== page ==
Shiga toxin-producing E.coli (STEC)

Shiga toxin-producing E.coli (STEC) are a group of bacteria which cause illness in humans. Symptoms can include diarrhoea, abdominal pain and fever.  In Northern Ireland, the most common serotypes are O157 and O26. In a small number of people STEC can cause a serious illness called Haemolytic Uraemic Syndrome (HUS). This condition affects the blood and blood vessels and can result in kidney failure. The risk of HUS is highest in children aged five years and under.

Sometimes STEC is referred to a Verocytotoxin-producing E Coli (VTEC). These are different names for the same group of bacteria.

STEC is very infectious and can be easily passed to others. People can become infected by:

  • eating infected/contaminated food that has not been cooked all the way through, particularly minced meat products such as burgers and sausages, or salad items that have not been washed properly;
  • handling/preparation of food contaminated with soil for example, potatoes and leeks where the soil has not been washed away;
  • drinking infected/contaminated water such as from streams, rivers and lakes etc. which may contain animal poo;
  • close contact with animals, particularly cattle, sheep and goats. Animal saliva may be infected because of the way animals clean themselves;
  • direct contact with animal poo on the animal itself, in their pen or on the floor;
  • contact with an infected person, particularly if you don’t wash your hands thoroughly after using the toilet or before handling food.

There are some simple steps that can be taken to prevent others from getting ill. These include:

  • Stay away from work/school/nursery until 48 hours after you’ve stopped vomiting or having diarrhoea and comply with any additional exclusions recommended by the Environmental Health and/or PHA Health Protection team.
  • Wash hands thoroughly with liquid soap and running water after using the toilet (or helping others including changing nappies), handling raw meat, before meals and after contact with animals. If you have false nails, pay particular attention to cleaning these thoroughly;
  • Clean hard surfaces including toilet bowls, flush handles, taps and hand basins regularly with hot soapy water followed by a disinfectant/sanitiser;
  • Wash dirty clothes, bedding and towels on the hottest wash cycle possible and do not share towels or face flannels with someone who is infected;
  • Clean animal faeces from footwear/buggy wheels after visits to animal attractions and wash your hands after doing so;
  • Raw and cooked food should be kept completely separate, raw meat should be cooked through and vegetables and fruit should be washed thoroughly before eating.

Everyone should follow these simple steps to prevent the spread of STEC - not just people with symptoms.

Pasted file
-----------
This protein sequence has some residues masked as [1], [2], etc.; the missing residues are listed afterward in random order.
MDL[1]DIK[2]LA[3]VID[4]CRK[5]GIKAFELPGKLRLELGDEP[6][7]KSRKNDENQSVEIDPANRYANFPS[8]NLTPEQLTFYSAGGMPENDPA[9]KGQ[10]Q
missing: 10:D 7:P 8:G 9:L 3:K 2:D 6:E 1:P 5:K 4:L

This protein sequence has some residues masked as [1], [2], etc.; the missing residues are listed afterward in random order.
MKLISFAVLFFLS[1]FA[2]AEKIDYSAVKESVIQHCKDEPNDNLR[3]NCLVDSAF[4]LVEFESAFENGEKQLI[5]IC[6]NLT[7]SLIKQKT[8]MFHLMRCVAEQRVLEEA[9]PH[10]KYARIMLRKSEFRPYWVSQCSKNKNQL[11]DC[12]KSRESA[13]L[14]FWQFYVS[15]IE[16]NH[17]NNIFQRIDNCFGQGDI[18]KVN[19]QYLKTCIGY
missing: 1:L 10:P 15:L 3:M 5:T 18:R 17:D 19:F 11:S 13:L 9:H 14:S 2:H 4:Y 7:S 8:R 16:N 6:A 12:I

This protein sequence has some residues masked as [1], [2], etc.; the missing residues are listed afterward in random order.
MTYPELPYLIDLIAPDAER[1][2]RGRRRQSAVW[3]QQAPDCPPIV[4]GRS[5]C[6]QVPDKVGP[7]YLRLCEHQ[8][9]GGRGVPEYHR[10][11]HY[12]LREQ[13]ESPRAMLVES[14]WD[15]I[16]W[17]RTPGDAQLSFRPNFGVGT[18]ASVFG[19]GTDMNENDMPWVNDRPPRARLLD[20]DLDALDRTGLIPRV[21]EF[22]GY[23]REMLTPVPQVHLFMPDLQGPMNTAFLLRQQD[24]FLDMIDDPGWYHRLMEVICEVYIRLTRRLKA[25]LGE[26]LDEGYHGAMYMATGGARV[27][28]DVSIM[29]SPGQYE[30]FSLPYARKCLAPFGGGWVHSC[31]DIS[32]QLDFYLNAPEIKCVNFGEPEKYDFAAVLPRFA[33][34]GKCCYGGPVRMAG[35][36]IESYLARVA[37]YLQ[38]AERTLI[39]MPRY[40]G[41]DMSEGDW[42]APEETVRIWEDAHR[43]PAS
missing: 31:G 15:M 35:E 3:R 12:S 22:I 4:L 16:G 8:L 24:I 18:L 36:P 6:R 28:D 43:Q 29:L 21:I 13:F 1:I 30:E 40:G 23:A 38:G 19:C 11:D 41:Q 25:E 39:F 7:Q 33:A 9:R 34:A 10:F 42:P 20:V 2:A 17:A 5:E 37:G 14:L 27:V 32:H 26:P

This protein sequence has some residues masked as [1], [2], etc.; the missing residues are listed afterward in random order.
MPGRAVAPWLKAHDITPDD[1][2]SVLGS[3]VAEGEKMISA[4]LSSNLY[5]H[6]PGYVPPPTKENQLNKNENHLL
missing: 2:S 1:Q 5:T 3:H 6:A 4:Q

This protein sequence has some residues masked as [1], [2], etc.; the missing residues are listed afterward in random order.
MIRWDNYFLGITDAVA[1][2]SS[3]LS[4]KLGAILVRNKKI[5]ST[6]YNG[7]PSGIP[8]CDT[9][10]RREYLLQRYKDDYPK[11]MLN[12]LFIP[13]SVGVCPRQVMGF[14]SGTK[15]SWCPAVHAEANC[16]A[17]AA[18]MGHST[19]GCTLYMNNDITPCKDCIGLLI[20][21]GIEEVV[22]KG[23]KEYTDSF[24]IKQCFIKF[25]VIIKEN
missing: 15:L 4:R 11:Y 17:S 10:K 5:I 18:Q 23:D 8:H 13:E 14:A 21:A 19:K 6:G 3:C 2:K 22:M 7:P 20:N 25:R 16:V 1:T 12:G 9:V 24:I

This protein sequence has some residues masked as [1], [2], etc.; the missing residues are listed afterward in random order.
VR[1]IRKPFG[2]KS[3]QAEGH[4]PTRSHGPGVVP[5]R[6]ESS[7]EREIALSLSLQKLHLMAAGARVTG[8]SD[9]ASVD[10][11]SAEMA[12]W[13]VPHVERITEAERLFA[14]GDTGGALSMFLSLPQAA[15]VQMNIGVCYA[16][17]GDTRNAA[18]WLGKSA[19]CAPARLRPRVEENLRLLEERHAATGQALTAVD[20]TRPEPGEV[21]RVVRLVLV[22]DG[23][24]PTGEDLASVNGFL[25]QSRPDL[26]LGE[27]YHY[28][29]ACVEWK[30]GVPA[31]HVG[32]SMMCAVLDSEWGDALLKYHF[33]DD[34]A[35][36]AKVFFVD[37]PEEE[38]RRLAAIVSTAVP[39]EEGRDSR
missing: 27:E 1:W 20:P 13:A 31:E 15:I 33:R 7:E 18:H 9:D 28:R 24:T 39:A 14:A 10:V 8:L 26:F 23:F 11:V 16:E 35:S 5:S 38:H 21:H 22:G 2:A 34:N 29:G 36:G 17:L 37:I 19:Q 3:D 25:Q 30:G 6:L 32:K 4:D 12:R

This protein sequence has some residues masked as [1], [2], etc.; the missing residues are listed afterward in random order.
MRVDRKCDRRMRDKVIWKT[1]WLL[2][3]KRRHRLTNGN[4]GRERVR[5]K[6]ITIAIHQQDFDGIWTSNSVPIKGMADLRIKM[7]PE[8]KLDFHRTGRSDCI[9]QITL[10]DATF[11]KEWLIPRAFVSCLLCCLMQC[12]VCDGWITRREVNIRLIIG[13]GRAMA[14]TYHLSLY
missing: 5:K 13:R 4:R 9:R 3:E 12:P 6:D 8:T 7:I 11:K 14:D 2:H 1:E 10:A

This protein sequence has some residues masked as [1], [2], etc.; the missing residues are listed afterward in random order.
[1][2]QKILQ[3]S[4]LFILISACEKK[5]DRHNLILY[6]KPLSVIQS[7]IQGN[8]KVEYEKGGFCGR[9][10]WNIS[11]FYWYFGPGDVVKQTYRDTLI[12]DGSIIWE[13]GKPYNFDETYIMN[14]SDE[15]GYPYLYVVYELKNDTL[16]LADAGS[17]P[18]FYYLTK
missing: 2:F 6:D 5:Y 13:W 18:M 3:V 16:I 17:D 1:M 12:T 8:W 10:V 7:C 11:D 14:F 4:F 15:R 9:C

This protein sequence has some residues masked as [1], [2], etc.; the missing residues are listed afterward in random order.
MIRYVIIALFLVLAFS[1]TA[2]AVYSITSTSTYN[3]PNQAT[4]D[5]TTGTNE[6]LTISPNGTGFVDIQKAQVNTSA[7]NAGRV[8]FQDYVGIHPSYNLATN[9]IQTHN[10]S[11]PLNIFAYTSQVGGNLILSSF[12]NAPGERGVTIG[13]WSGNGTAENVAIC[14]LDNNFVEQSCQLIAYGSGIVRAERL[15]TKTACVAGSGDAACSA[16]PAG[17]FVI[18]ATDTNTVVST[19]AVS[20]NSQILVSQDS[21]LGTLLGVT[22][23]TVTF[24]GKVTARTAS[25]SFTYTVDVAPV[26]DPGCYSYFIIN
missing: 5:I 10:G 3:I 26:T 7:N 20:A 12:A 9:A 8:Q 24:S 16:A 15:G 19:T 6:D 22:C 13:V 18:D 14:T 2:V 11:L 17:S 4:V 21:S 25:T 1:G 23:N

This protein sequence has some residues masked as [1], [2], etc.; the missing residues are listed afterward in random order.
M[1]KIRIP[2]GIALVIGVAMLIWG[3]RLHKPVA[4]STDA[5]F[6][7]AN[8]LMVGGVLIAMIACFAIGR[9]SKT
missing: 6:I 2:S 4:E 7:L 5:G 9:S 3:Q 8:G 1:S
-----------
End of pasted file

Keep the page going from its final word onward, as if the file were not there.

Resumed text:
For further information see: Shiga toxin-producing Escherichia coli - An information leaflet for cases

Returning to school, work or childcare settings

Any cause of vomiting or diarrhoea

Anyone with vomiting and/or diarrhoea should not go to school, work or childcare settings until at least 48 hours after the last episode of vomiting or diarrhoea.

Specific advice for STEC

Some people have extra requirements before returning to work, school or childcare settings. If someone with STEC works with vulnerable people in a health and social care role or handles food at work, they will have to stay away (be excluded) from work and submit poo samples to show that they no longer have the infection.

These requirements also apply to children aged five years or under (up to sixth birthday). Some children aged five years and under have also been shown to continue to pass STEC in their poo for longer than adults, sometimes for many weeks or even months.

For these reasons, children aged five years and under may need to stay away (be excluded) from childcare settings until their poo samples are clear of the infection. If there are other children aged five years and under in the household, they may also be excluded, whether they have symptoms or not, until poo samples show that they have not picked up the infection.

PHA Health Protection and/or Environmental Health Officers will advise if exclusion is required. They will provide you with information on this clearance process and aim to support your child back to normal activities as quickly as possible.

Further guidance on infection control in schools and other childcare settings is available from Guidance on infection control in schools and other childcare settings | HSC Public Health Agency (

Investigation Questionnaire: Surveillance of Escherichia Coli O157 infection Version 3.pdf